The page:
Mike Adams, a former Cy Young Award winner for the La Jolla High pitching staff in 1990, was reminiscing at his 14th Viking Alumni Game (he comes every other year) on the beautiful, all-turf field (even in the base cutouts except for home plate).
“The Franks [Howard and Gary, the Vikings’ current head coach] had season tickets to the Padres,” the 6-foot, 5-inch former first baseman/pitcher recalled. “We sat behind the photographers’ well near the home dugout. Mr. Frank kibbitzed with the photogs, and they would give him their extra photos.”
Adams, the “Jeff” of the Mutt-and-Jeff pairing with the younger Frank, who’s about 5-foot-6-inches, were enrolled in the same physical education class at Muirlands, then junior high (grades seven, eight and nine until 1991), and the two became fast friends. “We started a fantasy football league,” Frank remembered. “The winner got treated at Corvette Diner, back when it was in Hillcrest. The food tasted much better then. Even the shakes.”
Earl Faison was their PE teacher. “He was an all-star defensive lineman for the Chargers,” recounted Adams.
“I think it was about the only class we had together,” laughed Gary Frank, relishing the memories. “In high school, we especially found out that Mike was a lot smarter. About the only class I got an A in was PE. I won fantasy football in those days, because Mike was occupied with schoolwork. He was busy building a future.”
Now a physician in general practice in Stillwater, Minnesota, outside of St. Paul, Adams, standing near the visiting dugout before the alumni game, related, “My kids [13 and 15 years old] just found my high school yearbook. They were cracking up. That was the ‘mall hair’ era. They found photos with the shorts we wore—which hardly covered the buttocks.”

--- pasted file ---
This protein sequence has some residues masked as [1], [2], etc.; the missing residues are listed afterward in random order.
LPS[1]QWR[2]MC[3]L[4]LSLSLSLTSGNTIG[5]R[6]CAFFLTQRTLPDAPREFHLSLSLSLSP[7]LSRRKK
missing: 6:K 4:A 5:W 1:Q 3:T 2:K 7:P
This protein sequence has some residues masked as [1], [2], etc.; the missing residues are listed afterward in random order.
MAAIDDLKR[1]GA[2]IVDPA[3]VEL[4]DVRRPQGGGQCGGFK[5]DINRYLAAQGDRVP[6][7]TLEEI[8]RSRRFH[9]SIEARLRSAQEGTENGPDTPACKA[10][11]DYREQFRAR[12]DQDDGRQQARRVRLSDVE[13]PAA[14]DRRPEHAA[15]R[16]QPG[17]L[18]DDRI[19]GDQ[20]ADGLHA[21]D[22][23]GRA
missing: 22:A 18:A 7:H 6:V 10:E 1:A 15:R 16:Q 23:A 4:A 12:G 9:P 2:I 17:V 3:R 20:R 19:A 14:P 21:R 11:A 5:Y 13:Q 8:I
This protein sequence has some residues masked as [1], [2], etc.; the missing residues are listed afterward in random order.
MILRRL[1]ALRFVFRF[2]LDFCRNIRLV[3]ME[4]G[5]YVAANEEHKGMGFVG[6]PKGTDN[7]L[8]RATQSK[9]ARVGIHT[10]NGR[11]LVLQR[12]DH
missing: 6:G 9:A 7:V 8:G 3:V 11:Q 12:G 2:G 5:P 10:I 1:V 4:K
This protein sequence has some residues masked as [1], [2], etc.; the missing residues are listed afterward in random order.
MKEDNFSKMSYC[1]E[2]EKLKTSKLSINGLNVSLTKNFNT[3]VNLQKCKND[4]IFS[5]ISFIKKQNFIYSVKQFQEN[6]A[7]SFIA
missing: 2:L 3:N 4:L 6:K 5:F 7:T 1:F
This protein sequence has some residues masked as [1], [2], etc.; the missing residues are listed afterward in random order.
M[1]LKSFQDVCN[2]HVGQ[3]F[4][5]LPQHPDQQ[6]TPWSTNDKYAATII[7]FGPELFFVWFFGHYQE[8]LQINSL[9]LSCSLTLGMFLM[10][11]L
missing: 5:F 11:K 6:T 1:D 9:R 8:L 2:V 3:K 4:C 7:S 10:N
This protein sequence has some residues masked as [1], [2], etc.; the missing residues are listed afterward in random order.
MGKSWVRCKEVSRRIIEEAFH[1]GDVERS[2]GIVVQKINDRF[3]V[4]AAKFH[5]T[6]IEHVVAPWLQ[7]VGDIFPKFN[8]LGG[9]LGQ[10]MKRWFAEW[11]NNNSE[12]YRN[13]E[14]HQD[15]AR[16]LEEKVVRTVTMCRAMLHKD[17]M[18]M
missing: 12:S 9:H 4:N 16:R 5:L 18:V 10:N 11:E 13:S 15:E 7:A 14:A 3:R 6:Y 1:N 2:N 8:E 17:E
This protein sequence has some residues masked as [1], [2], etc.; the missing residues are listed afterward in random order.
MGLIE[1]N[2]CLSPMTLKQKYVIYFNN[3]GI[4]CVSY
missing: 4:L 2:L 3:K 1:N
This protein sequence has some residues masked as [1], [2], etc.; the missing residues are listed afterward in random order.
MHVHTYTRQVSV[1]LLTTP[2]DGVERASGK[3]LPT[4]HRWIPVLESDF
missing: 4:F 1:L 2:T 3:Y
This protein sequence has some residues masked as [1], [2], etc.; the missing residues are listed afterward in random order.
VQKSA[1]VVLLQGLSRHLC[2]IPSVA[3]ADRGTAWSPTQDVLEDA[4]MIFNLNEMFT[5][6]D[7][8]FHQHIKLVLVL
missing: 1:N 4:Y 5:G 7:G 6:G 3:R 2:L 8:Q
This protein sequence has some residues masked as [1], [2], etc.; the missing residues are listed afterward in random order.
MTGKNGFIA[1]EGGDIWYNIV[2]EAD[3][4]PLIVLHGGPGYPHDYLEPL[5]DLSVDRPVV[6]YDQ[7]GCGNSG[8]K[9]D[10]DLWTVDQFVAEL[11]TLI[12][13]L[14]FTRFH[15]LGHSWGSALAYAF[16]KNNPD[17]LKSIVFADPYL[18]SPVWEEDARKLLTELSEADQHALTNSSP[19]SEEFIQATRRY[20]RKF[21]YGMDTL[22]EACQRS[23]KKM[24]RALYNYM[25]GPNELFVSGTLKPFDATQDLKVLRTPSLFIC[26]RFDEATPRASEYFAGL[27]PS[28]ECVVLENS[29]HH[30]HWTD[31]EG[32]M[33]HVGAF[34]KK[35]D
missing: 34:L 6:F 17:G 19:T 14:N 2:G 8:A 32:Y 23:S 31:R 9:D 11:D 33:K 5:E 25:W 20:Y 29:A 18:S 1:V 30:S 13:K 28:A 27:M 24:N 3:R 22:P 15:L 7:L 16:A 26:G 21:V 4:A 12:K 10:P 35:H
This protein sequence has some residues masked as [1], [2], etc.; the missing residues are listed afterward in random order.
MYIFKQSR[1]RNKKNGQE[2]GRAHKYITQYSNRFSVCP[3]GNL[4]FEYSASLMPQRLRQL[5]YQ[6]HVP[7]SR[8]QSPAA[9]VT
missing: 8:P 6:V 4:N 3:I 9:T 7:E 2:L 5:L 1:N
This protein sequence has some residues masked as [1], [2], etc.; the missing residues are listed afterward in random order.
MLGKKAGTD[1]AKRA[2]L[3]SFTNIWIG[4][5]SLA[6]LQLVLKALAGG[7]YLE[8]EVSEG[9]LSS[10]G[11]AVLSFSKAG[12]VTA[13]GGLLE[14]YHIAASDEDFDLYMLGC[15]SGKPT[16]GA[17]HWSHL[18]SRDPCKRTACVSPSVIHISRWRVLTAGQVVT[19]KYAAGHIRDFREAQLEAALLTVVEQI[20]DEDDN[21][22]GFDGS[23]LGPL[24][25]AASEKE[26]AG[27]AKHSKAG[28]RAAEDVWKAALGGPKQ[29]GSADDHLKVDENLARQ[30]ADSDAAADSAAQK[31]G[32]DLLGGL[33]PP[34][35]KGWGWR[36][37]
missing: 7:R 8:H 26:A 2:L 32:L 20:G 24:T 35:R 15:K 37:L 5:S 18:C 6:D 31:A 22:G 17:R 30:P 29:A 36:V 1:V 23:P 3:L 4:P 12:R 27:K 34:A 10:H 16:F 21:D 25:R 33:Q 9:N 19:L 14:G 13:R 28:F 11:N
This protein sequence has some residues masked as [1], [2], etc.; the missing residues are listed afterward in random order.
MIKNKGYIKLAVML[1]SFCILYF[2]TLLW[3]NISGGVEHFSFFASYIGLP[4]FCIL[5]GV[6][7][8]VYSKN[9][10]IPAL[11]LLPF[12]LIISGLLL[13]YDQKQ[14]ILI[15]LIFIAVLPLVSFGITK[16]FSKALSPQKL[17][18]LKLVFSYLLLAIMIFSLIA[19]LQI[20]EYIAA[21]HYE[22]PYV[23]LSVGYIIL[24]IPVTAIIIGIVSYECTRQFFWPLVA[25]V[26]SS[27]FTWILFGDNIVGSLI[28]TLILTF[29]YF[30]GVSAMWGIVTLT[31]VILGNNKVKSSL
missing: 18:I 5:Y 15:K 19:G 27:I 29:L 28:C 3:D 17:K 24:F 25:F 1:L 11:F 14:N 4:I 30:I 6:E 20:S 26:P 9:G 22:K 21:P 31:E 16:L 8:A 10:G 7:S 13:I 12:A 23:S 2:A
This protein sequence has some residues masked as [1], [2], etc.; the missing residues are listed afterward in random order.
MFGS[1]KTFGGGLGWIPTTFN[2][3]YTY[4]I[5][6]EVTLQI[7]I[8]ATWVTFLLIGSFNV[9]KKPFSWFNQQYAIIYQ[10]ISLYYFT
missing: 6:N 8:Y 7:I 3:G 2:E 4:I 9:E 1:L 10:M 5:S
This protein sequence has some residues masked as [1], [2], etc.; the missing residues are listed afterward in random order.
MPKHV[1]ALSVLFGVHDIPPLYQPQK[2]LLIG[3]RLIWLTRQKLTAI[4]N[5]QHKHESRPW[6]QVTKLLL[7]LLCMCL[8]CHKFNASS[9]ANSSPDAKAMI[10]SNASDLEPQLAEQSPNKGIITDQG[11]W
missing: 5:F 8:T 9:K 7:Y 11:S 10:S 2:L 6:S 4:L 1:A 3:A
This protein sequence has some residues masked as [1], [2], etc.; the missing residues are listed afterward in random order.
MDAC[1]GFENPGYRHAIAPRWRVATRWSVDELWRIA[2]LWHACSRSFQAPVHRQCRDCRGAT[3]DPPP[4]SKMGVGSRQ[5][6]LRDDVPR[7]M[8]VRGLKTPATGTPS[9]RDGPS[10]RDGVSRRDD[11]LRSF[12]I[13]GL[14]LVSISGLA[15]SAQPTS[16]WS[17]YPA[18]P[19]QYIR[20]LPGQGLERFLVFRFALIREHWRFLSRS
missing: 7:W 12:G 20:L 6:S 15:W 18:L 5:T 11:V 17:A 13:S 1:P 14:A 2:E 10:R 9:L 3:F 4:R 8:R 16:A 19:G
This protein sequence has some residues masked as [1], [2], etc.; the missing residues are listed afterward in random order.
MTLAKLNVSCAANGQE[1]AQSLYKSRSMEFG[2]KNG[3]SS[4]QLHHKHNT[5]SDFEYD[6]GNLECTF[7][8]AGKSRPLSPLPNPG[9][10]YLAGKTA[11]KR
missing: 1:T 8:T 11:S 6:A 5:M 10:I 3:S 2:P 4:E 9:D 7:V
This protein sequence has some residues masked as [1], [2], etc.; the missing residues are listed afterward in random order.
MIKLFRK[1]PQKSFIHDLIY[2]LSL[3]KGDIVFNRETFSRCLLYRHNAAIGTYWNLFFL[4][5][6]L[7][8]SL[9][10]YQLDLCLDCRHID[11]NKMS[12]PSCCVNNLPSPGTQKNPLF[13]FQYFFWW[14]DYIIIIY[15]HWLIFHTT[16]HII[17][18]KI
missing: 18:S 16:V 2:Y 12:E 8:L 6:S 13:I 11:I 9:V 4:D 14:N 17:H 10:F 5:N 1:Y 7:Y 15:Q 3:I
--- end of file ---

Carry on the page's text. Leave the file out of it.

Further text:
Catching up with former teammate John Romanowsky, a year ahead of Frank and Adams, batting third and hitting .320, Mike shared, “Last year, our family went on a working vacation to New Zealand. In soccer, the varsity had two practices a week and one game. We told them in the U.S. the teams practice every day. They said, ‘Why would you want to do that?’
“Our kids were way ahead academically. But the kids there are way happier. It kind of wrecked us [attitude-wise].”
“When Mike and I were juniors,” said Frank, “I batted leadoff. Rob Grasso [now assistant athletic director at La Jolla Country Day School] batted second, and hit about .360, and played first base. Romanowsky batted third. No one else batted above .200. We struggled.” Frank, who went on to play second base in college and two years of independent pro ball, hit over .420. Adams hurt his back and didn’t play in 11th grade, returning for a stellar senior season.
Adams walked on as a pitcher at UC Davis, had surgery, and didn’t play further.
“Gary, as a friend, is one of the most reliable people I know,” said Adams. “He’s solid. He’s steady. What you see is what you get.”